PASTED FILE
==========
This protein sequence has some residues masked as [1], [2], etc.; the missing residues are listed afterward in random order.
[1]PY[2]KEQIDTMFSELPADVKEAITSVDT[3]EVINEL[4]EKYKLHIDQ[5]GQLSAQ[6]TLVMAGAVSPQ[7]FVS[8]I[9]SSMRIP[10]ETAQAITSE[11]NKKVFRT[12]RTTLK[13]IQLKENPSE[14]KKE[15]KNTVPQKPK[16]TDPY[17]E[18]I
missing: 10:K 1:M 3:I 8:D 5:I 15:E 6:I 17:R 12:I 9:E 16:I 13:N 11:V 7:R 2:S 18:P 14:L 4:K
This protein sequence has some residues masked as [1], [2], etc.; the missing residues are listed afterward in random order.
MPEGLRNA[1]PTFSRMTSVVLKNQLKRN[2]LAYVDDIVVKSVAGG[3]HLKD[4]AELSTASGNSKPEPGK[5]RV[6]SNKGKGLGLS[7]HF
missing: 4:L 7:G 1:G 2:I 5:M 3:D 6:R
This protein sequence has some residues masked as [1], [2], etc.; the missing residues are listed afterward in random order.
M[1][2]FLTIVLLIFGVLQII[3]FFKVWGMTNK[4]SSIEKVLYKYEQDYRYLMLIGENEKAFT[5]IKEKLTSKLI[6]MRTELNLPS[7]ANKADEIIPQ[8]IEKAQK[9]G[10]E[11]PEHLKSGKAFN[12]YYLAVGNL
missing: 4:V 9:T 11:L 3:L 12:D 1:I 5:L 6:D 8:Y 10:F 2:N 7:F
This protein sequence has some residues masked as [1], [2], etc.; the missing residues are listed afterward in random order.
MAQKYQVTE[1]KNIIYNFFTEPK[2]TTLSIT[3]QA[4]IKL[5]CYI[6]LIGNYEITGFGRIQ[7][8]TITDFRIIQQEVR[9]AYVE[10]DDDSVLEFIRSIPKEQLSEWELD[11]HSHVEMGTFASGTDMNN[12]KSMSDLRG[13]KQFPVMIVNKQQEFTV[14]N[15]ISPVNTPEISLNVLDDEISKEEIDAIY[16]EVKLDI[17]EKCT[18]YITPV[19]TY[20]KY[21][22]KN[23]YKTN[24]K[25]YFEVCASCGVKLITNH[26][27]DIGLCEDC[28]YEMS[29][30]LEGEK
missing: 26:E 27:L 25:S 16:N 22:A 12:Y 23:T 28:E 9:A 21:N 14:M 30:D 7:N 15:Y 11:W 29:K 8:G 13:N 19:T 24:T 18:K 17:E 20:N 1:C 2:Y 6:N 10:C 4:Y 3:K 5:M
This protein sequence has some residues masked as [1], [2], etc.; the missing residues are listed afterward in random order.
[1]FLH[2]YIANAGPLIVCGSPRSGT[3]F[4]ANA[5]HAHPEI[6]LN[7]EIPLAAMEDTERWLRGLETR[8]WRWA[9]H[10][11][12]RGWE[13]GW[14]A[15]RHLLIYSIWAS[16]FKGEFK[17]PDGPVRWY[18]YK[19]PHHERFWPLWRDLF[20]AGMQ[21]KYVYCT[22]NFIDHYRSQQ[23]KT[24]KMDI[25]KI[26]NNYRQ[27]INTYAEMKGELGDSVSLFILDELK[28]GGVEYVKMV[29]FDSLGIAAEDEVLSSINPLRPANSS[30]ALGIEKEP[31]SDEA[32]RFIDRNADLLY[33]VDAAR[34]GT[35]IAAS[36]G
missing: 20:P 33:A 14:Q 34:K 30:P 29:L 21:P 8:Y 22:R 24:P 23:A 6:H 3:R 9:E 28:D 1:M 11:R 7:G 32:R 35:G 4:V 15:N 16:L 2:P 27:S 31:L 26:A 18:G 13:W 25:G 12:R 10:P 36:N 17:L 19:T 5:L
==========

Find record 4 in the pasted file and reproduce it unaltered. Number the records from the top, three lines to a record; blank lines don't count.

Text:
This protein sequence has some residues masked as [1], [2], etc.; the missing residues are listed afterward in random order.
MAQKYQVTE[1]KNIIYNFFTEPK[2]TTLSIT[3]QA[4]IKL[5]CYI[6]LIGNYEITGFGRIQ[7][8]TITDFRIIQQEVR[9]AYVE[10]DDDSVLEFIRSIPKEQLSEWELD[11]HSHVEMGTFASGTDMNN[12]KSMSDLRG[13]KQFPVMIVNKQQEFTV[14]N[15]ISPVNTPEISLNVLDDEISKEEIDAIY[16]EVKLDI[17]EKCT[18]YITPV[19]TY[20]KY[21][22]KN[23]YKTN[24]K[25]YFEVCASCGVKLITNH[26][27]DIGLCEDC[28]YEMS[29][30]LEGEK
missing: 26:E 27:L 25:S 16:N 22:A 12:Y 23:T 28:E 9:A 21:N 14:M 30:D 7:N 15:Y 11:W 29:K 8:G 13:N 19:T 24:T 18:K 17:E 20:N 1:C 2:Y 6:N 10:C 4:Y 3:K 5:M